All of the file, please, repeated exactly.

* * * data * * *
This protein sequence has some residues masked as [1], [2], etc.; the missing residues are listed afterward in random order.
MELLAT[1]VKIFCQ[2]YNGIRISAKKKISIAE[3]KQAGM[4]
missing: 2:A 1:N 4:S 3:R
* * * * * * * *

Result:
This protein sequence has some residues masked as [1], [2], etc.; the missing residues are listed afterward in random order.
MELLAT[1]VKIFCQ[2]YNGIRISAKKKISIAE[3]KQAGM[4]
missing: 2:A 1:N 4:S 3:R